Sendo sued Microsoft, one of its investors, two months ago after tearing up a contract to develop ‘z100’ smartphones based on the software giant’s operating system.
Sendo chose instead to develop handsets based on the rival Symbian operating system that is supported by all the major handset manufacturers, including Nokia, Ericsson and Motorola. It also licensed the source code of Nokia’s Series 60 software platform.
In a filing to the US district court of Texas yesterday, Microsoft denied Sendo’s accusations and called for the case to be dismissed.
It also launched a counter-attack with some accusations of its own. It claimed that Sendo created a weak product, missed deadlines and misled it regarding its financial position.
Despite its robust defence, the dispute with Sendo represents a new low point in Microsoft’s ill-fated attempts to make a breakthrough in the wireless industry. Only Orange, the French-owned mobile network operator, has launched a phone based on its operating system, while Symbian has continued to sign up heavyweight licencees.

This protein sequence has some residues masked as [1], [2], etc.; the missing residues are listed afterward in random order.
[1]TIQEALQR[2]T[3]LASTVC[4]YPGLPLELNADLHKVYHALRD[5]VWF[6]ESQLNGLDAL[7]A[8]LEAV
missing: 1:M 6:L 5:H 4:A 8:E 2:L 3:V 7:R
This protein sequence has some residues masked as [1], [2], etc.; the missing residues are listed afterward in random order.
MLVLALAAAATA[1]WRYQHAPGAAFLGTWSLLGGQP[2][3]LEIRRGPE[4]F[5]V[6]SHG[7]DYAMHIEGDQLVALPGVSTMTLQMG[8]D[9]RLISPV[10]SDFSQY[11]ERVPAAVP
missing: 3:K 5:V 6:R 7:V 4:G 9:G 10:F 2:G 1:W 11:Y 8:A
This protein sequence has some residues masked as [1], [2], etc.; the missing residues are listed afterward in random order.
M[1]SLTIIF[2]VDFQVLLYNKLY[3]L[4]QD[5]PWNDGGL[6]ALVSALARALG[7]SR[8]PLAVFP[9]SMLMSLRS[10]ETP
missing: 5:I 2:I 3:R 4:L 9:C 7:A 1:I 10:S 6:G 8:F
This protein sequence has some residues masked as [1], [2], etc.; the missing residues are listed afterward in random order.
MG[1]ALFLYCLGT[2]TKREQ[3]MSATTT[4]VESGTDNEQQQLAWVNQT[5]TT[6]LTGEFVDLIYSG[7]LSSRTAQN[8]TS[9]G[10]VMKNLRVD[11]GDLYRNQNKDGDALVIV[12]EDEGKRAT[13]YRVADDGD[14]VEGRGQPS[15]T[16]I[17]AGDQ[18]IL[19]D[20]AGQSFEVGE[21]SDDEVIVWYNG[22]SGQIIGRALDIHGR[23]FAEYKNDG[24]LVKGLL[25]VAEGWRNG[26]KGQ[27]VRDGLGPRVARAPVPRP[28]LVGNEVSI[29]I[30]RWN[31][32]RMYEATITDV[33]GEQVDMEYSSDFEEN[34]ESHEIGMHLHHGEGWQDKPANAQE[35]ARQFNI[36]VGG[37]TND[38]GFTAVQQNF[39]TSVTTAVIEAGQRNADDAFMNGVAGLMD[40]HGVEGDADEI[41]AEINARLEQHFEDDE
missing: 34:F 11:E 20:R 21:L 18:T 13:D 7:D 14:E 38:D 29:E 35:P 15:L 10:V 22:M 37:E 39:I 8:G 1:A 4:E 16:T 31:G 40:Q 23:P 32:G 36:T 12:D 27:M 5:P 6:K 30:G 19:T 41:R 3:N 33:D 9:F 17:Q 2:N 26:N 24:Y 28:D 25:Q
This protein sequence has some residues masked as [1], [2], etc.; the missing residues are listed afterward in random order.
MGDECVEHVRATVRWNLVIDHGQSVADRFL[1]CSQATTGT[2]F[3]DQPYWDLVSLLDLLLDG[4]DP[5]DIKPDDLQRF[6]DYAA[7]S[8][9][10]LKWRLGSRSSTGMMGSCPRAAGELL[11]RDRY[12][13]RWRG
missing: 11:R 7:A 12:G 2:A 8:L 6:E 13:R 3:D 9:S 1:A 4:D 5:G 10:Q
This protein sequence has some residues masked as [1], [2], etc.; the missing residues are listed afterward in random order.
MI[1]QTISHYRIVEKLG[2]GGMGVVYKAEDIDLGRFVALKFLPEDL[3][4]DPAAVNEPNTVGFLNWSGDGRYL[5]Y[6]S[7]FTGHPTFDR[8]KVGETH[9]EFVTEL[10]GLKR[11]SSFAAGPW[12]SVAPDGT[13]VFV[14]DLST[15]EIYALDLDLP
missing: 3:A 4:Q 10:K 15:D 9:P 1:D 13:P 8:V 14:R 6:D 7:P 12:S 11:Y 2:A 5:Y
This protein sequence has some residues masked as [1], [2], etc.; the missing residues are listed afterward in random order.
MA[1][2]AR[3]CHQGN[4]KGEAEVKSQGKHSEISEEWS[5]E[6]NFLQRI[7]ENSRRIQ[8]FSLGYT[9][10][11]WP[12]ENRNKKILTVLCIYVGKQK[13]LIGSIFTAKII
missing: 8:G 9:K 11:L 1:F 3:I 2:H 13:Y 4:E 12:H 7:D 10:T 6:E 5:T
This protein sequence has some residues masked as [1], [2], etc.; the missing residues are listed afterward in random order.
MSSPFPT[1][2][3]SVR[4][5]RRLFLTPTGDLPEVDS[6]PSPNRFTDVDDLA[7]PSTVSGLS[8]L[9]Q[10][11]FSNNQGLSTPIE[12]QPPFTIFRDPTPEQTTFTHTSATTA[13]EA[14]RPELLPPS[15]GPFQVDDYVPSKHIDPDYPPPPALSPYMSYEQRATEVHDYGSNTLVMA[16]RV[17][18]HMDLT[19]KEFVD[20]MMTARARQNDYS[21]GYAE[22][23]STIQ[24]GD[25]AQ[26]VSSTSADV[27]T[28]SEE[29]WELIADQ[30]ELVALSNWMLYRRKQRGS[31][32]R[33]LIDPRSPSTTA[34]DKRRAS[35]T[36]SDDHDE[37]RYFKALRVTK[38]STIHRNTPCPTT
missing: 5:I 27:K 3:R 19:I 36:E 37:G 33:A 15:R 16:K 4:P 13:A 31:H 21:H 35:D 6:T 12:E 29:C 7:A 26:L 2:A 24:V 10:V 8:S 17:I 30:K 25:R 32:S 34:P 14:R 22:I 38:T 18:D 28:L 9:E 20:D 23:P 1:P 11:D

Indeed to many observers, its fall out with Sendo has confirmed the worst fears of many handset manufacturers of Microsoft’s likely motives.
Microsoft has, however, been far more successful in licensing its operating system to manufacturers of wireless laptop computers.
Sendo gives its reasons for dumping Microsoft (8 November 2002)
Microsoft snubbed as Sendo defects to Nokia camp (7 November 2002)